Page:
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I want to enjoy the journey

india Updated: Jul 28, 2009 01:07 IST
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First: Please don’t call me a star. I think the term is used too loosely these days. I can call myself a star only when I have a couple of bonafide hits under my belt. I am, at best, a potential star. Just to be ‘appreciated’ in a couple of movies does not make me a star.

As for ‘superstar’, that word is even more abused. I think we have only five superstars today — the three Khans, Akshay Kumar and Hrithik Roshan. (If you're wondering — Mr Amitabh Bachchan, with whom I've had the honour of working as an assistant director on Black, is in his own league, beyond all such labels).

The reason I bring this up is because many such labels — star, superstar, superhit, blockbuster — are part of the media circus that surrounds an actor today. Handling the media has become a key part of an actor's job description and that's one of the biggest changes in the way the industry functions today.

http://www.hindustantimes.com/news/images/280709/ranbir.jpgThe totally crazy over-exposure of today is one of the reasons an actor’s longevity as a hero has dropped drastically. The shelf-life of the average hero is around 10 years now; that of an actress, even less, about four to five years.

Everyone's also starting out much younger. (Though I have to point out that my grandfather Raj Kapoor produced, directed and acted in Aag when he was just 24). The average age on the sets of Wake Up Sid, a movie I’ve just completed, was around 20. The director himself, Ayaan Mukherjee, is 25. But just because they’re young doesn’t mean these new entrants are unprepared. They have a deep interest in cinema, they’ve done their homework and they come fully equipped to become directors by the time they’re 22. Some manage to do exactly that.

Here, I’d like to add another label I’m very uncomfortable with: ‘struggler’. It sounds almost as outdated as ‘handicapped’ to me, and it’s misleading too. For instance, people may not think of me as a ‘struggler’ because I come from an affluent background. But that does not mean I haven’t put in my share of hard work. I’ve done a film course in New York, I slogged as an assistant director to Mr Sanjay Leela Bhansali on Black. I did my homework; I prepared as hard as anyone else.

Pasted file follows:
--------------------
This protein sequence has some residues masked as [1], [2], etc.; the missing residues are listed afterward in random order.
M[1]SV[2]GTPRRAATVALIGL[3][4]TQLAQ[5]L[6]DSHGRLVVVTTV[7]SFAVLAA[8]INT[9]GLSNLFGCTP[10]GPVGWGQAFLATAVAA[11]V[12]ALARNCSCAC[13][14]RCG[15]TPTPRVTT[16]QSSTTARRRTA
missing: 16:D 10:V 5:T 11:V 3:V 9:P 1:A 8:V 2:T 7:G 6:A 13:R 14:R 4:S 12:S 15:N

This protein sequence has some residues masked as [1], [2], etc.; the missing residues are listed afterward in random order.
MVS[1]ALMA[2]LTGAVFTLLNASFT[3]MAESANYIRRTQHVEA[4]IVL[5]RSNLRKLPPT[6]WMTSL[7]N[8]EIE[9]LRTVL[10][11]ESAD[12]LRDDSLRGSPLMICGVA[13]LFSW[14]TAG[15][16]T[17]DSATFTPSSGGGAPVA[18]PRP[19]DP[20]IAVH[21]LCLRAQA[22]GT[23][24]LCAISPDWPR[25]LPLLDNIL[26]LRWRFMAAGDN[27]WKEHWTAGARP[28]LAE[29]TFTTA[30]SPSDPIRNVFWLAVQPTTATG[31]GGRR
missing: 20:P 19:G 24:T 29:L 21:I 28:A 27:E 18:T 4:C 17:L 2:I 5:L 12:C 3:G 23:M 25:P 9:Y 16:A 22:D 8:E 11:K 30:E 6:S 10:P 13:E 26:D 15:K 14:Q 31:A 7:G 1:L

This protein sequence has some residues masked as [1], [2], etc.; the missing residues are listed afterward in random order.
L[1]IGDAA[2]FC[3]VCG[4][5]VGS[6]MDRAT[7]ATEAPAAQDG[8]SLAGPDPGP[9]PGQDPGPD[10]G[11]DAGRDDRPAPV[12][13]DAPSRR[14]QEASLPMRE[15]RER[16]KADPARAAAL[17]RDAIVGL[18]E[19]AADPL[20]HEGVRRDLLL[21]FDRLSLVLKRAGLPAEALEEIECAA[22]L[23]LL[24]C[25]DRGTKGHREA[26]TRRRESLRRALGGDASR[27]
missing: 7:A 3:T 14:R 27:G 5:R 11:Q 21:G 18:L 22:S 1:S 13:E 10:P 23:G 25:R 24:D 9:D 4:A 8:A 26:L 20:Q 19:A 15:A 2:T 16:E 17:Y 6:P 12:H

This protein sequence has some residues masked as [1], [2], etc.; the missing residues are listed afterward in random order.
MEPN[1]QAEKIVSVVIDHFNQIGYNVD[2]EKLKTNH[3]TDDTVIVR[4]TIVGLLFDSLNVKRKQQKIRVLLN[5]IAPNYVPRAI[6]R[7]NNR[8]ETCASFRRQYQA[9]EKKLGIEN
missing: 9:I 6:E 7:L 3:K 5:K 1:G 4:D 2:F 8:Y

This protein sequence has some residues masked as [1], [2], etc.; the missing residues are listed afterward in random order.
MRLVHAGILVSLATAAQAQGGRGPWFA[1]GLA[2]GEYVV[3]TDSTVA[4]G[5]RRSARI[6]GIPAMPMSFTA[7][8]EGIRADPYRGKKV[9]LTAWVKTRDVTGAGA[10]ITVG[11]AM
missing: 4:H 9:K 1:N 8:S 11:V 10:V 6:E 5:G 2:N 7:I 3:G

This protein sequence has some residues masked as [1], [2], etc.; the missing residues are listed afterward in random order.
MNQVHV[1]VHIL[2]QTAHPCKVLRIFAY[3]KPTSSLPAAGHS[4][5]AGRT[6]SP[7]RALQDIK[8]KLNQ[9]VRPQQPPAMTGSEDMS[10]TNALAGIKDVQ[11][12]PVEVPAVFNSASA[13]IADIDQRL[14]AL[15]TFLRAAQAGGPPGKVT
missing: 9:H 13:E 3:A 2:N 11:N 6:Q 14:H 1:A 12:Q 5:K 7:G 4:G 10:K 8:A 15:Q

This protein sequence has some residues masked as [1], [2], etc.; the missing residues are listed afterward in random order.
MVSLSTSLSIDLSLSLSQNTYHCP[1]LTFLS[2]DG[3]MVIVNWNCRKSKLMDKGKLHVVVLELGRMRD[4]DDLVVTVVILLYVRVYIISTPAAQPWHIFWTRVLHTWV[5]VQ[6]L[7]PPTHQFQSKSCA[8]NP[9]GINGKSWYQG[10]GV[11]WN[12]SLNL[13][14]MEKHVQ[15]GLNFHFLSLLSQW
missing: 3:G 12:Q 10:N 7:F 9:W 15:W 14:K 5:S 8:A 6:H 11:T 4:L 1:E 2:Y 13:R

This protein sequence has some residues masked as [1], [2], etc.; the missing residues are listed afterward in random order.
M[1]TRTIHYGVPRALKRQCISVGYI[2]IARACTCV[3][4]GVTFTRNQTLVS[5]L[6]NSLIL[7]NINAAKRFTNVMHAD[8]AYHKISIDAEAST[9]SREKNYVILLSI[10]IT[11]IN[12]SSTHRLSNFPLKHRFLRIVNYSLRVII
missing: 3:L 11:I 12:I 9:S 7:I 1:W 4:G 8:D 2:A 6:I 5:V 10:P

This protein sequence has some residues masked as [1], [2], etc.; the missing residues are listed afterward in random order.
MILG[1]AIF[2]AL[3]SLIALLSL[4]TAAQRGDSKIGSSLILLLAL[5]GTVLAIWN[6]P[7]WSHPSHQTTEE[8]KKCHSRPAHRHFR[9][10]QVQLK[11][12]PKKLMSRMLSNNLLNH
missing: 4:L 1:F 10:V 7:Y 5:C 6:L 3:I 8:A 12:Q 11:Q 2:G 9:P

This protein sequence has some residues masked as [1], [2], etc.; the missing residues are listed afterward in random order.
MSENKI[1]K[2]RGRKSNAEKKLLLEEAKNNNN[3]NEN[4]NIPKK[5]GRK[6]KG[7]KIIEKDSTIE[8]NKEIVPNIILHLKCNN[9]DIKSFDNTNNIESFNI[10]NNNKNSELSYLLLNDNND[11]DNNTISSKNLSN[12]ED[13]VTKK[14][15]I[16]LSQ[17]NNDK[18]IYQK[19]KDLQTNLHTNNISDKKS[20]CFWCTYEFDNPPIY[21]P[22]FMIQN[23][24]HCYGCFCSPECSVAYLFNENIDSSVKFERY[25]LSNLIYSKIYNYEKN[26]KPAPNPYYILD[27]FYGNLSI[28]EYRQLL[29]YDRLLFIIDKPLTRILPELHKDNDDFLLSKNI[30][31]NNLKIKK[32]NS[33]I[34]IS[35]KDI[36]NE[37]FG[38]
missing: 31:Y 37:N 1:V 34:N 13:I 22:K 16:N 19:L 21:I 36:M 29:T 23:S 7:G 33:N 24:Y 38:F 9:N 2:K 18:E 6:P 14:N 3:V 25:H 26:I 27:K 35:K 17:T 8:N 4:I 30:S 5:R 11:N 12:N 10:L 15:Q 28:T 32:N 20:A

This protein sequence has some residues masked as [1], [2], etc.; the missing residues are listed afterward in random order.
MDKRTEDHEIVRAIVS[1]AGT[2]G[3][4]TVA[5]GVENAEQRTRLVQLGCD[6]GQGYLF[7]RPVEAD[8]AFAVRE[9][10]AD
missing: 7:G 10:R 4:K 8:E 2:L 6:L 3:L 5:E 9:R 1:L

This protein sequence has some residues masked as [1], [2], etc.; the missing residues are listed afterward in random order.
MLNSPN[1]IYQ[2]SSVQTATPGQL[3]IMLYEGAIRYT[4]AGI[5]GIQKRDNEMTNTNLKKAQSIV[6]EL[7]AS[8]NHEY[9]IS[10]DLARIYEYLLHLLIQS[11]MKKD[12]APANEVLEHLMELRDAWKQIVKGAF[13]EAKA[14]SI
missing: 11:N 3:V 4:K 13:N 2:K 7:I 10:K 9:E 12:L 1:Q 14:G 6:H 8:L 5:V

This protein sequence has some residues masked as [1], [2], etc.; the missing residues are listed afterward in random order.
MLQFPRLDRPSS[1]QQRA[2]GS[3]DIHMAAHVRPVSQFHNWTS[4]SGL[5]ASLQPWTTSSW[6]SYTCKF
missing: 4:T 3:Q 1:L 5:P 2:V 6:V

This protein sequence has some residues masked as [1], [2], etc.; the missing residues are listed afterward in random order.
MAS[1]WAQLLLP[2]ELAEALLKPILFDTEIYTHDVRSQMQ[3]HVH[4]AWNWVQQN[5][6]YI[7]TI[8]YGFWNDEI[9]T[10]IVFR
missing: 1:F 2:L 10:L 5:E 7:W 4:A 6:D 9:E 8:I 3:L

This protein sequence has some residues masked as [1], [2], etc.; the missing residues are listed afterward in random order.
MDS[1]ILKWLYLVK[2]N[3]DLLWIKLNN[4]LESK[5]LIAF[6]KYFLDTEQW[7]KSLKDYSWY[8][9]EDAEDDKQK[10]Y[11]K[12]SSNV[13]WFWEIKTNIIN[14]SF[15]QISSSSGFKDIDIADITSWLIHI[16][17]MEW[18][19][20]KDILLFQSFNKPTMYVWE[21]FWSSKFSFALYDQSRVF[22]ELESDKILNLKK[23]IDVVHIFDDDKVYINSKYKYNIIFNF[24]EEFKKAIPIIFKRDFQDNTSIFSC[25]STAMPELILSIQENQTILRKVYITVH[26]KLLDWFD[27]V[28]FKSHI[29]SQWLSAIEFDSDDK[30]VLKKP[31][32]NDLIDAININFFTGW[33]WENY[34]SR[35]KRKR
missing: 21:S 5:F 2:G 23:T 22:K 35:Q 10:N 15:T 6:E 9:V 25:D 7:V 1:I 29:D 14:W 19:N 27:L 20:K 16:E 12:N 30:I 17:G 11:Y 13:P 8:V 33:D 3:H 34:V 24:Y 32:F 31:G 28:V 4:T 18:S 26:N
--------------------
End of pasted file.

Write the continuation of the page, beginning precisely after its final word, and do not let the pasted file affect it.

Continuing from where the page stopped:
I think the word we should use is ‘aspiring’. Aspiring actor, director, technician, whatever. That's what we all are when we set out.

All aspirants bring a great energy to their work. I love their passion, the way they love every word of their scripts.

But I simply don’t get it when I hear some young filmmakers say, “I’m going to change the system with my movie! I’m going to revolutionise the way movies are made.”

I don’t think they can, or should. I believe there’s nothing like a radical change. We can have new ways of writing stories, fresh ways of doing screenplays. But we cannot change the fundamentals.

One of which is that you have to make movies from the heart. It can’t be for the love of money, but for a purpose; you have to have something to say. Put simply, all you should do is set out to make a good film.

It doesn’t always work that way, of course. I know I will do some really crappy movies along the way. That’s inevitable and I won’t deny it when it happens. Because for me, the result is not the destination, the journey is. All I want to do is enjoy the process of film-making, enjoy the journey.